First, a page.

Congresswoman Elaine Luria (D-Virginia-02) is cosponsoring the Pipeline Security Act, which requires the Travel Security Administration (TSA) to update its pipeline security policies, develop a staffing strategy for the Pipeline Security Section, and improve congressional oversight. On Tuesday, the bill reported out of the House Homeland Security Committee.
“Cybersecurity is a dangerous and emerging threat, and the recent attack on the Colonial Pipeline proves we need to do more to protect our vital infrastructure,” Luria said. “There’s no reason that protecting our infrastructure can’t be a bipartisan effort, and I look forward to working with my colleagues to advance this legislation forward.”
The bill was originally introduced in 2019 by Congressman Emanuel Cleaver (D-Missouri-05), but it never made it to a floor vote. The recent Colonial Pipeline attack has given new life to Cleaver’s bill.
A bill fact sheet explains, “In May 2021, the Colonial Pipeline – which supplies approximately 45 percent of the refined oil used on the East Coast – was shut down for multiple days after suffering a ransomware attack. Directly as a result of this cybersecurity incident, gas stations and airports along the East Coast experienced fuel shortages, highlighting the importance and vulnerability of our nation’s critical pipeline infrastructure.”
55 percent of gas stations in Virginia were out of gas at one point during the shortages, although that number dropped to 14 percent by May 21, according to crowdsourced data from Gasbuddy.com.
The TSA has had authority for protecting pipelines since it was created after the September 11th attacks. The fact sheet said that the TSA has not sufficiently updated its security plans to account for cyberattacks. In 2019 the TSA pipeline security section had only six full-time employees and “was lacking in cybersecurity expertise,” the fact sheet said. Now, the section has 34 full-time employees, but the legislation requires the TSA to coordinate with the Cybersecurity and Infrastructure Security Agency (CISA) to develop a personnel strategy for the pipeline security team.
Additionally, the act formally codifies into law the pipeline security division and requires the division to update pipeline security guidance.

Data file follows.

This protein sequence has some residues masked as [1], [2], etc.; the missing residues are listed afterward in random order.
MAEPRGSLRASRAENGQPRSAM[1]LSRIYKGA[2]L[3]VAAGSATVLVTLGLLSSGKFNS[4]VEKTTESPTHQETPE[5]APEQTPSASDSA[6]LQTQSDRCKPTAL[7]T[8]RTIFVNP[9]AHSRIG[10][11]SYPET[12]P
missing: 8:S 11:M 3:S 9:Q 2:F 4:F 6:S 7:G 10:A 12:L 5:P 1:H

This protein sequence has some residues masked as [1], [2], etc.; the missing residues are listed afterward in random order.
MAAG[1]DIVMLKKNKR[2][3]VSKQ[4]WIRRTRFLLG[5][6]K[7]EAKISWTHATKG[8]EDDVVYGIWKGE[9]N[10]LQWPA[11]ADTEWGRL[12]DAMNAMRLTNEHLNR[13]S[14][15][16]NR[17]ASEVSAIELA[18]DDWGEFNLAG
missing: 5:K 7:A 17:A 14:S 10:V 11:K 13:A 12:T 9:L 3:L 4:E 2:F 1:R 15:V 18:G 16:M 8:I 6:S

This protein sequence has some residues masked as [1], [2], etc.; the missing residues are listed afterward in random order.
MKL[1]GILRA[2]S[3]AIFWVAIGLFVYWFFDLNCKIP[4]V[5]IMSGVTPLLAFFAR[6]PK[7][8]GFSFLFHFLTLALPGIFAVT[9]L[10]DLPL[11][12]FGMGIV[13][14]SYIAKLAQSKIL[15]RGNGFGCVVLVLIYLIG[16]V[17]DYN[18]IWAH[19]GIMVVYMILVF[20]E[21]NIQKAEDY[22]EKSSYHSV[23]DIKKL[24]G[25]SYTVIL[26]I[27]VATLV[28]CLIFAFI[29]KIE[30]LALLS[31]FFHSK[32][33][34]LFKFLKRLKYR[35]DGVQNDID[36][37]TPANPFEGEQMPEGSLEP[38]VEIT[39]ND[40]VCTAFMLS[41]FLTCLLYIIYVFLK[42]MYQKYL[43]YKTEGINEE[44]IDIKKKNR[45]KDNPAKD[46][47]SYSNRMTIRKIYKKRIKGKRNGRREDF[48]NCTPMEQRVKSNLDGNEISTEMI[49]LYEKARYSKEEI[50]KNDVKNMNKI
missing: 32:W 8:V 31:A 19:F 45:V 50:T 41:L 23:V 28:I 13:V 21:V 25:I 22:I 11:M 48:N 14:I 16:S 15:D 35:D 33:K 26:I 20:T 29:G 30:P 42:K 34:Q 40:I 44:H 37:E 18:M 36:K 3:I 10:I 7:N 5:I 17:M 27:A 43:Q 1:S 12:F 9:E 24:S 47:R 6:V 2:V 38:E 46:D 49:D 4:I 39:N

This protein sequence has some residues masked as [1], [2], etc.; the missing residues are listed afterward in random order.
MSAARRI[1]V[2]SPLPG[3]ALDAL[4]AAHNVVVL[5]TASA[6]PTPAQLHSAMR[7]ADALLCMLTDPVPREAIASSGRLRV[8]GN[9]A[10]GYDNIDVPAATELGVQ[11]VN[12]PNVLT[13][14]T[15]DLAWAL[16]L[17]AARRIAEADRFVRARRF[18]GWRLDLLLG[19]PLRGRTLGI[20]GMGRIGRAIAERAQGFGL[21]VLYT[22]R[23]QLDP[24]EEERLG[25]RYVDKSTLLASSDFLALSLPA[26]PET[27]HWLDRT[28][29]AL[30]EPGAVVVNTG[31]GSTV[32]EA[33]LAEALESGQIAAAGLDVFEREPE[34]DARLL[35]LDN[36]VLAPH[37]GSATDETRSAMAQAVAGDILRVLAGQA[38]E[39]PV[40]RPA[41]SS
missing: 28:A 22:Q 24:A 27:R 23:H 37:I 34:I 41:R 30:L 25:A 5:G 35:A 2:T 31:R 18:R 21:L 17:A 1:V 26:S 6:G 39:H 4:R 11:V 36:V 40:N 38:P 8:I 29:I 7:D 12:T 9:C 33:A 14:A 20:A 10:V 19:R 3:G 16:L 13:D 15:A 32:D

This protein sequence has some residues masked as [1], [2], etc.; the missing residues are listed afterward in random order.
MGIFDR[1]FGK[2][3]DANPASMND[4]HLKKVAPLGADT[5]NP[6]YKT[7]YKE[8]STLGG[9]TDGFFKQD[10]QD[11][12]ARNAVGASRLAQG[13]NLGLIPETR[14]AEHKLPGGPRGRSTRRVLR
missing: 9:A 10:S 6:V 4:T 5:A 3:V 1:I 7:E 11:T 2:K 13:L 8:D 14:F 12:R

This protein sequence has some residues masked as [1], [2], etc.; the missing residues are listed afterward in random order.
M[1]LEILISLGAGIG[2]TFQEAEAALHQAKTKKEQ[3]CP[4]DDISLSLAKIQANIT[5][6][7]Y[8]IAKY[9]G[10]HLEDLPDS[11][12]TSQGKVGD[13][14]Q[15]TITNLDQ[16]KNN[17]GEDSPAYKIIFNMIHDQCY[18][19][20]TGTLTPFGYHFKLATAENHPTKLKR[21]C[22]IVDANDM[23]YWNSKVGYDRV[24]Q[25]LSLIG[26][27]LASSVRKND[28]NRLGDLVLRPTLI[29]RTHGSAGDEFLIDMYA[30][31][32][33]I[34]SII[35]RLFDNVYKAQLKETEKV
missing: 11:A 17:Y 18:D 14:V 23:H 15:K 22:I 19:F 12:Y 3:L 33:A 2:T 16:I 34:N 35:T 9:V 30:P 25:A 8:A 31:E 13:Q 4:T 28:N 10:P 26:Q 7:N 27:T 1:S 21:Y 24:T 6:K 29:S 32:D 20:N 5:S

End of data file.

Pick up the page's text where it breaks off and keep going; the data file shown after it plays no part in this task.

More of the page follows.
In addition to Cleaver and Luria, 12 other members of the Homeland Security Committee also co-sponsored the bill. In addition to the Pipeline Security Act, on Tuesday the committee also approved four other bills related to cybersecurity and critical supply chain risks.
In a press release, Chairman Bennie Thompson (D-Mississppi-02) said attacks like Colonial Pipeline and SolarWinds are part of longer series of attacks.
“Since the beginning of this Congress, this Committee has engaged in extensive oversight of these events and how the Federal government partners with others to defend our networks,” Thompson said. “The legislation we reported today was the result of this oversight. I am pleased that they received broad bipartisan support and hope they are considered on the House floor in short order.”
In a separate release, Cleaver said, “It’s become clear that cyber-attacks on our critical infrastructure are national security and economic threats to the homeland.”
He added, “The recent ransomware attack on the Colonial Pipeline, which caused the shutdown of thousands of miles of gas pipeline along the East Coast, was just the latest example of why Congress must act swiftly to harden our critical infrastructure and bolster our cybersecurity capabilities.”
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